At my last book club meeting, we discussed When Breath Becomes Air by Dr. Paul Kalanithi. It’s the memoir of a resident doctor in his mid-30’s who explores the dance between medicine and philosophy against the backdrop of mortality and meaning. It was a book he started after his terminal diagnosis of lung cancer and finished shortly before he died. I enjoyed this thought-provoking, reflective piece of literature,  which was at times written at arms-length from the emotional baggage of impending death. It can be refreshing to talk about death that way – as in what can we learn from this thing we don’t know a whole lot about? While sitting in an intimate circle, the fireplace casting warmth, the 7 of us book club members spent a significant part of the evening on legacy.

I think about death and legacy a lot. I think this is largely because my mom passed away just before her 56th birthday. In fact, 9 years to this week, she was admitted to the hospital (for the second to last time). During our visit with her, my mom sat up in bed and told my brother and I she was sorry she wasn’t ‘leaving much’ for us. I’m sure we mumbled some reassuring words about how that wasn’t true but I honestly don’t remember the conversation going past that. Talking about her inevitable death made us uncomfortable even as the curtain of denial slowly slipped off the truth we needed to face.

What I would say to her now is that what she left us continues to show itself day after day, year after year. Her legacy lives on in the way I love my children, in the way our family continues to gather in good times and bad, in the way we support the hungry, in the way I dance around the kitchen. I see her in all those moments and more. While my memories of her come in snapshots and I now have to think really hard to remember her movements and the sound of her voice, what has never dulled are the intangible things.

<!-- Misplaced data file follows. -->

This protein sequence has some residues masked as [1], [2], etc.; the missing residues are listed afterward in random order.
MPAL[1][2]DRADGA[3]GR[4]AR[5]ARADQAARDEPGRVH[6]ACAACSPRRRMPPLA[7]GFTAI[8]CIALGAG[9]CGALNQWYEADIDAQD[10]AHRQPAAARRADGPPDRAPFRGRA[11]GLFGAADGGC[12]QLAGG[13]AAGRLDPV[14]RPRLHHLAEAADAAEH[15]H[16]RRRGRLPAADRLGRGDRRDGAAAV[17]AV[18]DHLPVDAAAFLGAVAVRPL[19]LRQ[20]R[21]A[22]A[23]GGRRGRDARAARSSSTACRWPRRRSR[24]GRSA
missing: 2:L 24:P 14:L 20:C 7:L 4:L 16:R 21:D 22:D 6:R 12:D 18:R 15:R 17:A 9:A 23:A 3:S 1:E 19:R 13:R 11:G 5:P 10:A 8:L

Legacy and Writing

Legacy is also heavy on my mind because as a writer, I consider my work to be my literary footprint. The thing that will outlast me. Some people write their memoirs solely for that reason, and I encourage it in the classes I teach. Our articulated thoughts and ideas, and the way we affect one another, are all part of what we leave behind.

Thinking about our mortality is not morbid – it’s motivating. Admittedly, it’s not easy for most of us, but it truly can guide us to living our most meaningful lives. Throughout his book, Dr. Kalanithi shared how the decisions he made at each stage of his illness were all weighed against what was most meaningful to him at that time. Of course, he knew his life would be much shorter than what a healthy man his age could expect so there were probably a lot of things he threw out the window. When we don’t know how long we have to live, but can assume it’s a fair chunk of time, our options look different.

But maybe it’s not just about how long we have to live. Maybe it’s about how WIDE we want to. I’ve written before about wanting to live a wide life, not just a long one. These kinds of thoughts have always steered me toward a deeper satisfaction than anything I have ever chased mindlessly.

As a woman, a mother, entering her 40’s in just a few months, the lenses with which I see this world are changing a little. I’m excited by this shift. It’s helping me consider my legacy, define my values and fine-tune my goals. I’m embracing all of it and looking forward to the gems I will find along the way. Stick around – I’ll share more about my road to 40 as I tap my happy feet toward this new decade!

considering my legacy, my legacy, taslim jaffer writer,

What is something you hope will be part of the legacy you leave behind? I’d love to hear in the comments below!

taslim jaffer writer